Usually, the games I play can last anywhere from two to eight hours, depending on the game. Before JaLL, I’d never done a long-form immersive game before: the longest game I’ve played was probably about six and a half hours, with a “short” debrief turning into a two-hour long session in which we had to tear ourselves from the hotel conference room. (For those interested, it was Emily Care Boss’ Under My Skin played at Double Exposure‘s Dreamation 2012, and it was my first-ever Jeepform game. Ever since then, I’ve been hooked!)
I’d been looking forward to JaLL a lot. I’ve played the shorter version called I Say A Little Prayer twice, which is about six hours long and has five characters. ISALP is a pretty powerful game, so I suspected that JaLL, which is three days and roughly 50 people, would be about a hundred times more intense. (Spoiler alert: it was.) But in the weeks leading up to it, I was pretty stressed out: I had a lot going on leading up to the game. I’d been anxious about a lot of things related to the weekly dance event that I run. I didn’t have enough time to get done all of the things I wanted to get done before leaving (story of my life). I was worried about not having costumes that were “right” or “good enough.” And I’d finally admitted to myself that I have issues with anxiety and that I was in the midst of a depression that was spiraling ever downwards, and got on anti-depressants for the first time in my life. (I’ve struggled with depression before, but have never before taken meds for it – but that is another story entirely.) Plus, I kept telling myself that I would soon spend a weekend reading all of the articles and watching all of the movies that were getting posted in the JaLL US private Facebook group, and memorizing my character sheet, in order to “get ready” for the game and make sure that I could play my character “right.” That never happened, and so I was nervous that I was screw up and ruin the game for others. I knew logically that would not happen, but anxiety is not a logical animal. Luckily, my friend Avie soothed me some by telling me about her experience playing in Mad About The Boy (another long-form LARP which is based on the book “Y The Last Man”): that it’s not worth trying to “know” my character, because the workshops in the beginning are what make everything start to gel together. And she was right.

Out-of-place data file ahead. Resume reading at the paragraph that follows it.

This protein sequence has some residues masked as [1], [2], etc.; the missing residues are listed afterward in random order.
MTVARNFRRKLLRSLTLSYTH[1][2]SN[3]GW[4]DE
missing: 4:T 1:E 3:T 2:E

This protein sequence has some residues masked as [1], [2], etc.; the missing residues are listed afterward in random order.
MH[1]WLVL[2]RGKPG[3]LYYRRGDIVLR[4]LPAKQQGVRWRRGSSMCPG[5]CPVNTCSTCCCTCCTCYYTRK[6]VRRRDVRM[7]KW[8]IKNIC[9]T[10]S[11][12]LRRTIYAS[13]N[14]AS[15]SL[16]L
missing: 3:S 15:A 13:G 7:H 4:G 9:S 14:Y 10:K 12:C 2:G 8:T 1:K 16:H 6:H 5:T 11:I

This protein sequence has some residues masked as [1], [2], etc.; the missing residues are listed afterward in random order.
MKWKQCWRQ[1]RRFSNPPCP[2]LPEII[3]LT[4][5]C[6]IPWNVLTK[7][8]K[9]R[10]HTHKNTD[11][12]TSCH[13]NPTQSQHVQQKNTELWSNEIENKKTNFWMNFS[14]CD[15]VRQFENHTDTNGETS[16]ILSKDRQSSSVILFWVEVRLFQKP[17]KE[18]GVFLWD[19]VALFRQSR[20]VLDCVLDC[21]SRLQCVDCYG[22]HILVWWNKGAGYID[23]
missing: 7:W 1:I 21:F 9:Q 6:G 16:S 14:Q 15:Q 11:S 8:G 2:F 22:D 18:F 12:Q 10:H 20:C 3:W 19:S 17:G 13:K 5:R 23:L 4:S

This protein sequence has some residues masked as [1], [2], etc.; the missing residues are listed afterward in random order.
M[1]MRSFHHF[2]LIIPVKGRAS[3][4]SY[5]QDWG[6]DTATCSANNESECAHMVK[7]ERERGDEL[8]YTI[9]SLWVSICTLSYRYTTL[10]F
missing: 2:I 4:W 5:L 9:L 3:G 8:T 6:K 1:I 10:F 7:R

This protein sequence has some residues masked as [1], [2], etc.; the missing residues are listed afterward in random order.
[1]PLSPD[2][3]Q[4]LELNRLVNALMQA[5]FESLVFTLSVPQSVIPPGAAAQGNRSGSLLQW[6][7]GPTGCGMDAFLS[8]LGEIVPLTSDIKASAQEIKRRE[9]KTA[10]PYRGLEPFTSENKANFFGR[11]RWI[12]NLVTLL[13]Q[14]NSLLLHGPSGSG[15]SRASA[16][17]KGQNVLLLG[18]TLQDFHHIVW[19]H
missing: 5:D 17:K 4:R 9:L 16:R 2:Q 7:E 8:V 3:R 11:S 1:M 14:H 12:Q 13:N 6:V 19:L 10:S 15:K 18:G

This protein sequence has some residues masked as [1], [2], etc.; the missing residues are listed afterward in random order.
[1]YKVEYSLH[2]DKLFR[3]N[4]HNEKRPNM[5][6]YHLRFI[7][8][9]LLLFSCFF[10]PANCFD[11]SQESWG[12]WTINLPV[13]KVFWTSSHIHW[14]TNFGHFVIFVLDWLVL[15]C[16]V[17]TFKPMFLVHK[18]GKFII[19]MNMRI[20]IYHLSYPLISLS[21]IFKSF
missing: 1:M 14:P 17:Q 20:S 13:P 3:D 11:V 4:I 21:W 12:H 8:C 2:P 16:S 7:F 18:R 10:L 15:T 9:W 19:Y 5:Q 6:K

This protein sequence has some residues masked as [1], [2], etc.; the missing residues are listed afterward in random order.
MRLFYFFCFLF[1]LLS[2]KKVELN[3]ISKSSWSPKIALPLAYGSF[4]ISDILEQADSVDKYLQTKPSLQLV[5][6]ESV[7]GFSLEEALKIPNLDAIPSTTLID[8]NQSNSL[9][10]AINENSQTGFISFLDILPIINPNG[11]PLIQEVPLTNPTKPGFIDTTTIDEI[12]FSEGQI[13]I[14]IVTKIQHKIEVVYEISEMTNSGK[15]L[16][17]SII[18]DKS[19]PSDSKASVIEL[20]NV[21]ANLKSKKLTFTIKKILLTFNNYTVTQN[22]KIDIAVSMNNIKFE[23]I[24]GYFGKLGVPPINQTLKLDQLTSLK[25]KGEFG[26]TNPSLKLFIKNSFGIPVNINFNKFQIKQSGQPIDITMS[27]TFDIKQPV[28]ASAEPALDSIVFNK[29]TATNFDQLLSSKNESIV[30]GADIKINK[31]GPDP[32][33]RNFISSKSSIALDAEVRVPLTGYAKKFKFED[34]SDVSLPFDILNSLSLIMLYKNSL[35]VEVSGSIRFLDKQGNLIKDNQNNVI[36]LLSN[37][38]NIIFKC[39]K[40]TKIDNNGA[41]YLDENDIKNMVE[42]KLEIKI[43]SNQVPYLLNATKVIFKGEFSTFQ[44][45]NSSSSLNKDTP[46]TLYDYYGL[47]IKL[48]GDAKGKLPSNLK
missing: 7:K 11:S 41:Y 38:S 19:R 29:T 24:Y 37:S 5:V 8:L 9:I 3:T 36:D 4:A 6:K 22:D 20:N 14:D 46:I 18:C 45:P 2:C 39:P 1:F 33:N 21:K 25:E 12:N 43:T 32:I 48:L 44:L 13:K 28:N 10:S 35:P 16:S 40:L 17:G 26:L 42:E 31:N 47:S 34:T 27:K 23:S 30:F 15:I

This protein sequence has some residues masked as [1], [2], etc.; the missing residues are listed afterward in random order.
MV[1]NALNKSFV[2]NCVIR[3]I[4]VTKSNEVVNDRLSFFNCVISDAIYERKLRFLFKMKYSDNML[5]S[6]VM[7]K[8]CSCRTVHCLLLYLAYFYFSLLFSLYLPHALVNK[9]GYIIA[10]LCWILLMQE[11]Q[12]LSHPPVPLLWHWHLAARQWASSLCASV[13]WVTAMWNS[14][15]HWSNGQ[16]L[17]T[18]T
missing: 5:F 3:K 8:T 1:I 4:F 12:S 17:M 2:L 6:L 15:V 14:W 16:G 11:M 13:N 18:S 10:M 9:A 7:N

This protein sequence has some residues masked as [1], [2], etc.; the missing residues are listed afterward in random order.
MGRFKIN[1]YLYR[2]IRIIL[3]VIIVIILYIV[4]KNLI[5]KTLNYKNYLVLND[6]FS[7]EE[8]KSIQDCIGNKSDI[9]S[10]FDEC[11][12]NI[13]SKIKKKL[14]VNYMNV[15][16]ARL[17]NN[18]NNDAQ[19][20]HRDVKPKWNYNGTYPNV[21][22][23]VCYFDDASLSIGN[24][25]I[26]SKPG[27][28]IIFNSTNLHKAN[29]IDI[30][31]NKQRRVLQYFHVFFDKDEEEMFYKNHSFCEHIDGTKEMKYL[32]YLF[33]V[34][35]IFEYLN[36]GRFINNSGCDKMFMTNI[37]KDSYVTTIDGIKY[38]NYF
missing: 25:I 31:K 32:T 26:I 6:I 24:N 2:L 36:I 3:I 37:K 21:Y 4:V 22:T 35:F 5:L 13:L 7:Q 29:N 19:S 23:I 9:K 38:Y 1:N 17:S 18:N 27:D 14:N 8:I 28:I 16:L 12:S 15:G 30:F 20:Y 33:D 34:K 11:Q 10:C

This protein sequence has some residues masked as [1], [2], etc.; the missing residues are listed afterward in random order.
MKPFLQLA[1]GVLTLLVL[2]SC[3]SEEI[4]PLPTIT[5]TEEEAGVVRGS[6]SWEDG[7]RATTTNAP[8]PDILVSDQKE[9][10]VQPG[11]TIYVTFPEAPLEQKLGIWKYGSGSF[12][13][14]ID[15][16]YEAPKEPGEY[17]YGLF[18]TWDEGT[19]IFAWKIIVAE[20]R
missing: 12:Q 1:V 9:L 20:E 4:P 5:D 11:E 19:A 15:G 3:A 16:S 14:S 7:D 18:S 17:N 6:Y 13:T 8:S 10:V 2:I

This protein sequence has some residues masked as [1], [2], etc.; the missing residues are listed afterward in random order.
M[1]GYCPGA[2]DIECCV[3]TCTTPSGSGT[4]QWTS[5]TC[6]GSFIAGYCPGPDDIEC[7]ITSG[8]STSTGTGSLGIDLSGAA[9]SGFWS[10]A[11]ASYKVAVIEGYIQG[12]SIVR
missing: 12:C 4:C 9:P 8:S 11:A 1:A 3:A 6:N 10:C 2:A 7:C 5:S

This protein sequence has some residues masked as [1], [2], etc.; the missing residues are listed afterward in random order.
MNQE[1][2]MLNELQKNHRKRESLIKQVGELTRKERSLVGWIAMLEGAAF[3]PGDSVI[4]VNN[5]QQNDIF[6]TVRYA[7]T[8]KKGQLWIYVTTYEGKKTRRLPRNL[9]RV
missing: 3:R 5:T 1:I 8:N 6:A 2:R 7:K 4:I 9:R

When Rachael and I arrived at the pickup site on Monday morning for the private bus that was to take us to the campsite, I was excited to see friends who live far away that I don’t often get to spend time with. But I was also anxious: there were a lot of new people, and I was feeling anxious. Rachael and I sat together on the bus, and when we got to the campsite, I stood in the shade of a tree while everyone else registered and found their cabins. 1) I saw no reason to stand on line in the sun when I knew that I was guaranteed a cabin, 2) I wasn’t in any rush, and 3) I felt super awkward, for no particular reason.
When I finally went to check in and get my cabin assignment, I was pleasantly surprised to find the cabins were much nicer than what I was expecting. My only other cabin camping experience has been at Camp Nerdly in Virginia, and… well, let’s just say that as the bus pulled up, I exclaimed, “Holy crap – those cabins have glass windows!” Yes, I’m easily impressed. (Also, thank you Brand, for allowing me a bottom bunk. My plantar fasciitis thanks you, too.)
After claiming my territory, I was finally ready to go out and start meeting people. We all met back at the main lodge for some workshopping. Each character had connections to two groups: a social circle and a core group. In real life, your “social circle” would be your acquaintances and people you hang out with, and your “core group” would be your lover(s) and/or best friends. What stands out to me here is when my core group got together and started talking about our characters and our connections to each other. Within about thirty seconds, we’d decided what the main relationships for each of us were. I loved that way we worked together, and I loved that people seemed to be enthusiastic about my contributions. I was immediately comfortable with the people in my group, both mentally and physically. That was the moment in which I thought, “Avie was right!” For the rest of Monday afternoon we did some more workshopping that helped us become more comfortable with our characters and with each other, then had dinner and free time until the next morning. There was an informal dance class where a few of us learned some basic hustle (thanks, Ashleigh!), and then I shuffled off the bed.
Tuesday morning included more workshopping, and the in-game mechanics were explained. After lunch we had about two hours of free time to rest and get in costume, and then the game would begin.